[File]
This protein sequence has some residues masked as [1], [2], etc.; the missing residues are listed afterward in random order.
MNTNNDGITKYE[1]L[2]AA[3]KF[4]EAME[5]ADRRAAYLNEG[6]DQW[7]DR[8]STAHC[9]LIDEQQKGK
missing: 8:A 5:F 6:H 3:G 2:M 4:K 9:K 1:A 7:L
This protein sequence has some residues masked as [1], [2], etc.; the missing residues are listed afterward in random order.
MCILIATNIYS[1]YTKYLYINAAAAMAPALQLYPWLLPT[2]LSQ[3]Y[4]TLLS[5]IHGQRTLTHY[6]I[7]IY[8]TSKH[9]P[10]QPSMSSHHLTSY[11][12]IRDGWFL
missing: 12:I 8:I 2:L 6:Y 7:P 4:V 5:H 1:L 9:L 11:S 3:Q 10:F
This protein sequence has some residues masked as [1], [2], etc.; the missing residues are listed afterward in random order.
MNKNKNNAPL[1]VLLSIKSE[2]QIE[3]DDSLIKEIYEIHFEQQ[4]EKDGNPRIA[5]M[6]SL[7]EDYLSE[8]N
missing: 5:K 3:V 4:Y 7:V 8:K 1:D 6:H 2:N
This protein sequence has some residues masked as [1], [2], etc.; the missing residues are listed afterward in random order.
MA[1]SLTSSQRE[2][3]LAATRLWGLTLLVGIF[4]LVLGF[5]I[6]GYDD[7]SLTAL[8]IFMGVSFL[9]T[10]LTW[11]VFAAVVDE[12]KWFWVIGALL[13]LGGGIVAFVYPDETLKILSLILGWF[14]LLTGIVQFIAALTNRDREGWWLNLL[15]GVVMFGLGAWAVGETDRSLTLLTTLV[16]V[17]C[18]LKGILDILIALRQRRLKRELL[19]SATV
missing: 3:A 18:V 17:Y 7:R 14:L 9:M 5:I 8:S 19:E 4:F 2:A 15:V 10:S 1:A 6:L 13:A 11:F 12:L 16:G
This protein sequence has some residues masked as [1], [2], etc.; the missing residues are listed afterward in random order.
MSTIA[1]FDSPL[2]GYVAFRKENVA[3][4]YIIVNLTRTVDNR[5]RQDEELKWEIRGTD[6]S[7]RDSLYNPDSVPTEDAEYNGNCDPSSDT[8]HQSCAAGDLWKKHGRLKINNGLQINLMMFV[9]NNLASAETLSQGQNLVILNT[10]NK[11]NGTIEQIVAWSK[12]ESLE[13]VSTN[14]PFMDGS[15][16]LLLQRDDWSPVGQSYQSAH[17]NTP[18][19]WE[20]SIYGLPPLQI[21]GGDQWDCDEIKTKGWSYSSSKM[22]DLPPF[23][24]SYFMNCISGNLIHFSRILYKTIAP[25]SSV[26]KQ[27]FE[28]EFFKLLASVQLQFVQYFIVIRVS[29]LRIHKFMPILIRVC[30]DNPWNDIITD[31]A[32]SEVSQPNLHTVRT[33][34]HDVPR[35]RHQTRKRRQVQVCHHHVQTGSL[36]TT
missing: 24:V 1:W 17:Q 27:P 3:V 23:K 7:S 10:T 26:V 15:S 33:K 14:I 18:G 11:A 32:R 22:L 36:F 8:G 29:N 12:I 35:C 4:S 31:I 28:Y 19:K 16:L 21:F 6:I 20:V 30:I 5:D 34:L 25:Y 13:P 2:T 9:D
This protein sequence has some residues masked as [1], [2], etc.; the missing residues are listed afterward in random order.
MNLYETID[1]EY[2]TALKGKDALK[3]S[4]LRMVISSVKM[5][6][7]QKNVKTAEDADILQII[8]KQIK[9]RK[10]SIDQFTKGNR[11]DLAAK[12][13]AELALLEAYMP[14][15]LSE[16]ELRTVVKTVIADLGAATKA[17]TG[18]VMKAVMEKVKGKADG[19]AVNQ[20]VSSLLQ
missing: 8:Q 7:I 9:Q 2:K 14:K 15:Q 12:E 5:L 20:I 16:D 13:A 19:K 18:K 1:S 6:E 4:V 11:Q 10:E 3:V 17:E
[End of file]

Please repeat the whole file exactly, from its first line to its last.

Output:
This protein sequence has some residues masked as [1], [2], etc.; the missing residues are listed afterward in random order.
MNTNNDGITKYE[1]L[2]AA[3]KF[4]EAME[5]ADRRAAYLNEG[6]DQW[7]DR[8]STAHC[9]LIDEQQKGK
missing: 8:A 5:F 6:H 3:G 2:M 4:K 9:K 1:A 7:L
This protein sequence has some residues masked as [1], [2], etc.; the missing residues are listed afterward in random order.
MCILIATNIYS[1]YTKYLYINAAAAMAPALQLYPWLLPT[2]LSQ[3]Y[4]TLLS[5]IHGQRTLTHY[6]I[7]IY[8]TSKH[9]P[10]QPSMSSHHLTSY[11][12]IRDGWFL
missing: 12:I 8:I 2:L 6:Y 7:P 4:V 5:H 1:L 9:L 11:S 3:Q 10:F
This protein sequence has some residues masked as [1], [2], etc.; the missing residues are listed afterward in random order.
MNKNKNNAPL[1]VLLSIKSE[2]QIE[3]DDSLIKEIYEIHFEQQ[4]EKDGNPRIA[5]M[6]SL[7]EDYLSE[8]N
missing: 5:K 3:V 4:Y 7:V 8:K 1:D 6:H 2:N
This protein sequence has some residues masked as [1], [2], etc.; the missing residues are listed afterward in random order.
MA[1]SLTSSQRE[2][3]LAATRLWGLTLLVGIF[4]LVLGF[5]I[6]GYDD[7]SLTAL[8]IFMGVSFL[9]T[10]LTW[11]VFAAVVDE[12]KWFWVIGALL[13]LGGGIVAFVYPDETLKILSLILGWF[14]LLTGIVQFIAALTNRDREGWWLNLL[15]GVVMFGLGAWAVGETDRSLTLLTTLV[16]V[17]C[18]LKGILDILIALRQRRLKRELL[19]SATV
missing: 3:A 18:V 17:Y 7:R 14:L 9:M 5:I 8:S 19:E 4:F 2:A 15:V 10:S 1:A 6:L 13:A 11:F 12:L 16:G
This protein sequence has some residues masked as [1], [2], etc.; the missing residues are listed afterward in random order.
MSTIA[1]FDSPL[2]GYVAFRKENVA[3][4]YIIVNLTRTVDNR[5]RQDEELKWEIRGTD[6]S[7]RDSLYNPDSVPTEDAEYNGNCDPSSDT[8]HQSCAAGDLWKKHGRLKINNGLQINLMMFV[9]NNLASAETLSQGQNLVILNT[10]NK[11]NGTIEQIVAWSK[12]ESLE[13]VSTN[14]PFMDGS[15][16]LLLQRDDWSPVGQSYQSAH[17]NTP[18][19]WE[20]SIYGLPPLQI[21]GGDQWDCDEIKTKGWSYSSSKM[22]DLPPF[23][24]SYFMNCISGNLIHFSRILYKTIAP[25]SSV[26]KQ[27]FE[28]EFFKLLASVQLQFVQYFIVIRVS[29]LRIHKFMPILIRVC[30]DNPWNDIITD[31]A[32]SEVSQPNLHTVRT[33][34]HDVPR[35]RHQTRKRRQVQVCHHHVQTGSL[36]TT
missing: 24:V 1:W 17:Q 27:P 3:V 23:K 7:S 10:T 26:V 15:S 33:K 14:I 18:G 11:A 32:R 22:L 36:F 8:G 29:N 12:I 35:C 4:S 31:I 28:Y 19:K 16:L 21:F 6:I 20:V 30:I 5:D 34:L 25:Y 13:P 2:T 9:D
This protein sequence has some residues masked as [1], [2], etc.; the missing residues are listed afterward in random order.
MNLYETID[1]EY[2]TALKGKDALK[3]S[4]LRMVISSVKM[5][6][7]QKNVKTAEDADILQII[8]KQIK[9]RK[10]SIDQFTKGNR[11]DLAAK[12][13]AELALLEAYMP[14][15]LSE[16]ELRTVVKTVIADLGAATKA[17]TG[18]VMKAVMEKVKGKADG[19]AVNQ[20]VSSLLQ
missing: 8:Q 7:I 9:Q 2:K 14:K 15:Q 12:E 5:L 20:I 16:D 13:A 19:K 18:K 1:S 6:E 4:V 11:Q 10:E 3:V 17:E